Balcones Fault


Balcones Fault

The Balcones Fault is a zone of normal faulting in Texas (USA) that runs approximately from the southwest part of the state to the north central region along Interstate 35. Like most fault zones, the Balcones Fault zone is made up of many small, mostly unnamed faults. One of the more well-known faults within the zone is the Mount Bonnell Fault, which runs through central and west Austin.

The location of the fault zone may be related to the Ouachita Mountains, formed 300 million years ago during a continental collision. Although long-since eroded away in Texas, the roots of these ancient mountains still exist, buried beneath thousands of feet of sediment. These buried Ouachita Mountains may still be an area of weakness that becomes a preferred site for faulting when stress exists in the Earth's crust. The Balcones Fault zone was most recently active about 15 million years ago during the Miocene epoch. This activity was related to subsidence of the Texas Coastal Plain, most likely from the large amount of sediment deposited on it by Texas rivers. The Balcones Fault zone is not active today, and is in one of the [http://earthquake.usgs.gov/hazmaps/products_data/2002/2002April03/US/USpga500v4.giflowest risk zones] for earthquakes in the United States.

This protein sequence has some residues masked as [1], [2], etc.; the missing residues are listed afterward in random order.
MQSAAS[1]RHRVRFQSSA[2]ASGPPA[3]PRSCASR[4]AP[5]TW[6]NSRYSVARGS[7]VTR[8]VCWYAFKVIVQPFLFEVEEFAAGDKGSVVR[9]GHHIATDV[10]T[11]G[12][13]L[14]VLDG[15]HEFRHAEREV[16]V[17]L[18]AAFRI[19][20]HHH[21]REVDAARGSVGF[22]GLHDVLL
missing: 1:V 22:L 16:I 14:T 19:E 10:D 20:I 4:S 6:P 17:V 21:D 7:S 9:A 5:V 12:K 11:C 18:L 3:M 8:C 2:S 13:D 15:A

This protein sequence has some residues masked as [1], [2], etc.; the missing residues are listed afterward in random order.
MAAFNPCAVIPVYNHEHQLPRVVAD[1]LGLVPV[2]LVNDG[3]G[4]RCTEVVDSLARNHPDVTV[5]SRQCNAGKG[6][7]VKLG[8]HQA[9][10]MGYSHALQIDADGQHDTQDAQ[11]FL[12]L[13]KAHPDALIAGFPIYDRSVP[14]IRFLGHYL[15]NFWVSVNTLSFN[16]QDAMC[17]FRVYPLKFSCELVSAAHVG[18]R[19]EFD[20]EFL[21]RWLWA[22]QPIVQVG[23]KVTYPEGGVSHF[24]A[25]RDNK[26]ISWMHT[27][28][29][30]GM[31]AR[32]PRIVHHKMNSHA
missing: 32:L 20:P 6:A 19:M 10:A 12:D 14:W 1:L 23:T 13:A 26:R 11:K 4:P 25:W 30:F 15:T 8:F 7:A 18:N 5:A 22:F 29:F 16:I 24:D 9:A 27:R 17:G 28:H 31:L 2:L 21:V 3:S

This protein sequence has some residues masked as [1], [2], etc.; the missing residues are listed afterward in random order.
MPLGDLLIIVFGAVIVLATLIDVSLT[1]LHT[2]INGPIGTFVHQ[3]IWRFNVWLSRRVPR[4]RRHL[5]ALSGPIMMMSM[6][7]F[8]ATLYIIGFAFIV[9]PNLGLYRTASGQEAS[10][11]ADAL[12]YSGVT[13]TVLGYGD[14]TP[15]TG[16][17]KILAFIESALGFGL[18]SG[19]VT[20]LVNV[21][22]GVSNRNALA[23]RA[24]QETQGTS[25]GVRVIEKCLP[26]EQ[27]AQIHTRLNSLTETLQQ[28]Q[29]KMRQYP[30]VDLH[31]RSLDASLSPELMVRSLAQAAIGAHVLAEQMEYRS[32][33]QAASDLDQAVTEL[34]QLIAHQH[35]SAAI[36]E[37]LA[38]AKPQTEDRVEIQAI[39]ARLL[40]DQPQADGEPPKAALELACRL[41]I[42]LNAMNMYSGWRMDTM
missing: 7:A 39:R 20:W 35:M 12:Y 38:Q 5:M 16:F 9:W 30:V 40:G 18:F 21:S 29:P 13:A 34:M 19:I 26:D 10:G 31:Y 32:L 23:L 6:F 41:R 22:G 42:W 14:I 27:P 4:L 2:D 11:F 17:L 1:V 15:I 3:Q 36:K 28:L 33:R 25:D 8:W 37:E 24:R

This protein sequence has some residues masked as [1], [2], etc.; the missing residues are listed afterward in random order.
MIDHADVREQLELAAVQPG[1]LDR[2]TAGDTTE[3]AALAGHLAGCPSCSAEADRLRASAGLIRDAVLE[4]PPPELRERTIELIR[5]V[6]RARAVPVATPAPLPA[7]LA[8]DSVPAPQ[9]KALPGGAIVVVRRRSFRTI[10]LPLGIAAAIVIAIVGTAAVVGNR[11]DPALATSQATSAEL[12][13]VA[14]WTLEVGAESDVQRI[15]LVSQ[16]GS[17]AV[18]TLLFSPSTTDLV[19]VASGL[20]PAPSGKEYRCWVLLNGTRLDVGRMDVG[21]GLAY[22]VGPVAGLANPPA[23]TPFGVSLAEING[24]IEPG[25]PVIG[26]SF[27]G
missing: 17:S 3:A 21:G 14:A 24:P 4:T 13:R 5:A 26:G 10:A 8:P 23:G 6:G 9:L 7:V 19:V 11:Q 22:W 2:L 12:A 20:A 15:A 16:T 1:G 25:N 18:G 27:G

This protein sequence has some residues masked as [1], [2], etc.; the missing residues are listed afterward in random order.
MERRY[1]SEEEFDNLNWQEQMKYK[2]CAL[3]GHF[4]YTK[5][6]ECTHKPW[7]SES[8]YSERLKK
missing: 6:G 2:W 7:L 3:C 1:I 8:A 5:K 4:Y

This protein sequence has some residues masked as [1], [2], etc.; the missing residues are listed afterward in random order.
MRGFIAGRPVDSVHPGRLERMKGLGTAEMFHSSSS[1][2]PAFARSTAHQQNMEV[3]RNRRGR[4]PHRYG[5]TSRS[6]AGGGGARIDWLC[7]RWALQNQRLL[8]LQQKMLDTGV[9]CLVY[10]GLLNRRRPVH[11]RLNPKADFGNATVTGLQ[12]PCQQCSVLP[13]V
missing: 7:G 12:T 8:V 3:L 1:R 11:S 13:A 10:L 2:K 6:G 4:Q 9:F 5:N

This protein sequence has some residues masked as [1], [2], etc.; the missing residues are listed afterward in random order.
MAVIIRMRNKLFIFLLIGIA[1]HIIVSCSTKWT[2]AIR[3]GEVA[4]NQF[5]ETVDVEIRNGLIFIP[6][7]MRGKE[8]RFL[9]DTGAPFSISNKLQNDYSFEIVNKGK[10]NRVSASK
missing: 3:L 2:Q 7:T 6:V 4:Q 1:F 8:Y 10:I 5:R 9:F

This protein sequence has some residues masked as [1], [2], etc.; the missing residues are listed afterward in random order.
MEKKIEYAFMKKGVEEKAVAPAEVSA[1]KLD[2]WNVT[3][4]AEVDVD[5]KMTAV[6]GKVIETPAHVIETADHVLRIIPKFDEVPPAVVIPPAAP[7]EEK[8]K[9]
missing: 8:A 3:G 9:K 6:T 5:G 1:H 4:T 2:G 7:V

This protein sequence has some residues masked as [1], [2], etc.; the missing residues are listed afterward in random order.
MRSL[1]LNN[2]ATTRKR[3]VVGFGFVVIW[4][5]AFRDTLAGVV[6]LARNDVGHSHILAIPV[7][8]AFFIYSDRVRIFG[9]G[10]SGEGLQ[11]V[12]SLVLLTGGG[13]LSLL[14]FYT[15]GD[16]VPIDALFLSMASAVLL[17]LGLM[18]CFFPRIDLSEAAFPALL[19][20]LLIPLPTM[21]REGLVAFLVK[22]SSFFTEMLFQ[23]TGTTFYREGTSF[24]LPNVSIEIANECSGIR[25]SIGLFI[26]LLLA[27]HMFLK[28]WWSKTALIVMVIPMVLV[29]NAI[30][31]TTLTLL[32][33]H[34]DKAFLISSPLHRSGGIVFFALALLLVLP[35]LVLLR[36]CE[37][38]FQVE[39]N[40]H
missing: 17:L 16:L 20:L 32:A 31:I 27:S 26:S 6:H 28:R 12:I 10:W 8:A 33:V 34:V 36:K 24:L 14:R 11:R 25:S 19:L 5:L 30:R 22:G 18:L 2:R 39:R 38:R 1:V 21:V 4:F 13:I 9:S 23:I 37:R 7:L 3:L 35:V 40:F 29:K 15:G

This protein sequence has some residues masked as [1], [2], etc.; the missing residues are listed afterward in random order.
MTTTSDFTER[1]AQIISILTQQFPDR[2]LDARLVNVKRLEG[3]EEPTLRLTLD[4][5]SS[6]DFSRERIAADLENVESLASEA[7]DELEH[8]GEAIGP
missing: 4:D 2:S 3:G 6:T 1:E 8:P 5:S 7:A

The surface expression of the fault is the Balcones Escarpment, which forms the eastern boundary of the Texas Hill Country and the western boundary of the Texas Coastal Plain and consists of cliffs and cliff-like structures.

Many cities are located along this fault zone, and that is not a coincidence. Frequently, springs such as San Pedro Springs, Comal Springs, San Marcos Springs, Barton Springs and Salado Springs are found in the fault zone and provide a source of fresh water and an obvious place for human settlement.

External links

* [http://www.lib.utexas.edu/geo/balcones_escarpment/contents.html The Balcones Escarpment :Geology, Hydrology, Ecology and Social Development in Central Texas]


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